So this little blogger was off sating the wanderlust for the last month . . . armed with a memory card too big in my camera and a memory card too small in my brain, I thought I’d throw out a few travel photography tips. I’ve had more misses than hits, but I sure do enjoy the pursuit.
1) Never go anywhere without your camera. Ever. Take it to breakfast. Take it to the bathroom. Take it with you at night when there’s no hope in heaven of you getting a good shot of anything. Take it with you even when people make fun of you for taking it with you.
2) If there’s a crowd of people taking a picture of a temple/celebrity/cathedral/statue/vista turn around – a complete 180 – and make a picture of what people are missing. Pictures of people taking pictures are kinda endlessly amusing, too.
3) Turn off the sound effects. Unless you have an SLR, your camera shouldn’t be making noises! Clandestine is the name of the travel photography name. So are swivel screens. That way you can innocently face away from your subject, with the camera draped around your neck and snag some pretty sweet photos.
4) Take the pictures you want to take. Don’t think about Facebook or your mom or your guidebook. Take only the photos you are moved to take.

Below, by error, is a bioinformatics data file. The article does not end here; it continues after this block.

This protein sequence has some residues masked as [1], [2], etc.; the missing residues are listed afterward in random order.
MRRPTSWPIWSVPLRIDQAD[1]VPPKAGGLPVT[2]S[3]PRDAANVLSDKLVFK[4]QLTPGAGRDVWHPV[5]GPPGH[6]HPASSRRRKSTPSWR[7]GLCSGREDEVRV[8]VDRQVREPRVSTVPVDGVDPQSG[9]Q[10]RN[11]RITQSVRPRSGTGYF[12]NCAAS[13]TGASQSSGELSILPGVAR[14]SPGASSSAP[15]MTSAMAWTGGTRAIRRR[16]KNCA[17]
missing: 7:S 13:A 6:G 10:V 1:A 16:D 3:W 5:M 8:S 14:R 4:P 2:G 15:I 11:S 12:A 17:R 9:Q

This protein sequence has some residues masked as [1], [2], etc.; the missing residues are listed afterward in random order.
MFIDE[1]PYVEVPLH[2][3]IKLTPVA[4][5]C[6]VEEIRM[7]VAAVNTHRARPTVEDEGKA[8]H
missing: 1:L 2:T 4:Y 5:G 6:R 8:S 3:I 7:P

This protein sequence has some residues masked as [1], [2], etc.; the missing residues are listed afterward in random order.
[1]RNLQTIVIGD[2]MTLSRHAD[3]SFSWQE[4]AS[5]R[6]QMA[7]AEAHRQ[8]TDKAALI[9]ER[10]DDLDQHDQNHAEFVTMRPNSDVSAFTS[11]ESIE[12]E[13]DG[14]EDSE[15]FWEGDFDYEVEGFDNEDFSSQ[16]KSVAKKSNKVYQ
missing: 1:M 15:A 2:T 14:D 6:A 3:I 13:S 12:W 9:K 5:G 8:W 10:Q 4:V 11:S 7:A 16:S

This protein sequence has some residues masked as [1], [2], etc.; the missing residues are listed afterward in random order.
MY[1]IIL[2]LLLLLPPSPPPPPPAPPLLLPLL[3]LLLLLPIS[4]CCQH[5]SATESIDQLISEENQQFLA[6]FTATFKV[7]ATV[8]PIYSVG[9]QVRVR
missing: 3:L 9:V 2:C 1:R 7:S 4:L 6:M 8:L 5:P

5) Believe that photography is first an art of the heart, second of the camera, and a far, far distant third of software.
6) Take fewer photos – Get in the habit of taking one and only one shot. Think, look, make the photo in your mind first – if this means paring back down to a 1GB memory card, go for it. Decide in the moment what picture will be making the cut.
7) Take more photos – You’re not going to be making world-class, breathtaking photos if you’re totally unfamiliar with your camera, what you like in a photo, or you only drag it out three times a year.
8 ) Use the zoom for all it’s worth. Throw yourself into the fray. And if you think you should take two steps forward, take ten. In the words of one of my favourites, famed photojournalist Robert Capa, “If your photos aren’t good enough, you’re not close enough.” Everyone’s seen photos of a dude on a horse in Europe. So shoot the horse hoof, bridle, the big nose on its rider.
9) Be a bit of a fool. Don’t be shy to crouch, lean, crawl, hold the camera high as your arms can reach. Playing with perspective is one of the best ways to get an honest shot.
10) If all else fails, open up Picasa and wash the sucker in black and white . . . it’s a great way to hide grainy low-light shots and washed out overexposed areas.